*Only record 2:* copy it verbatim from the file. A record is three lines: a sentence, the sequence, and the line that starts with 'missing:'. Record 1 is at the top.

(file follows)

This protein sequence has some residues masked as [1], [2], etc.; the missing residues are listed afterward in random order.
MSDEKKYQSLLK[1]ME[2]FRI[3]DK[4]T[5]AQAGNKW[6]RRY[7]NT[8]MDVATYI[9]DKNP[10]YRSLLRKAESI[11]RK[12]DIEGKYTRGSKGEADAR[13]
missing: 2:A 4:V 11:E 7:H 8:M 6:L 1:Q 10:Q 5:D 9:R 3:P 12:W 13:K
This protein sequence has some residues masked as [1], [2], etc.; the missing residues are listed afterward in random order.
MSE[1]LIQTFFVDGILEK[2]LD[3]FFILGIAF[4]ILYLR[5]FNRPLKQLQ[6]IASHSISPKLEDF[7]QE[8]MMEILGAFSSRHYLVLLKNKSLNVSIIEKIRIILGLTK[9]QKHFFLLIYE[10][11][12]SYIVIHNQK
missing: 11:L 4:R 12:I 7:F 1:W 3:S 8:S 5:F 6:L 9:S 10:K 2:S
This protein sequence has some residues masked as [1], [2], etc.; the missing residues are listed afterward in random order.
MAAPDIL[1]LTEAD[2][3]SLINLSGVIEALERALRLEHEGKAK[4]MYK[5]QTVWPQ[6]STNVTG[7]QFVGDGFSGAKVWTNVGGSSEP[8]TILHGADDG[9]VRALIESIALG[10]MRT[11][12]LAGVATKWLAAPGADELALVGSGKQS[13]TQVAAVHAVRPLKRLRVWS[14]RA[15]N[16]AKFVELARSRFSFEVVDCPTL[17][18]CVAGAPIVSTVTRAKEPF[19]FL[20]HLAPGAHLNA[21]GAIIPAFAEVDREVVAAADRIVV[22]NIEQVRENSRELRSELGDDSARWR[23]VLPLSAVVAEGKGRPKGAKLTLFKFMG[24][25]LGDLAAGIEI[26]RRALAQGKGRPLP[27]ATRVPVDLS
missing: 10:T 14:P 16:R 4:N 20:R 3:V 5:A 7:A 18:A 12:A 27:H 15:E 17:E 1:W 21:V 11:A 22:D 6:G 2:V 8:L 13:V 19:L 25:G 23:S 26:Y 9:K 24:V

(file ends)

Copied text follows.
This protein sequence has some residues masked as [1], [2], etc.; the missing residues are listed afterward in random order.
MSE[1]LIQTFFVDGILEK[2]LD[3]FFILGIAF[4]ILYLR[5]FNRPLKQLQ[6]IASHSISPKLEDF[7]QE[8]MMEILGAFSSRHYLVLLKNKSLNVSIIEKIRIILGLTK[9]QKHFFLLIYE[10][11][12]SYIVIHNQK
missing: 11:L 4:R 12:I 7:F 1:W 3:S 8:S 5:F 6:L 9:S 10:K 2:S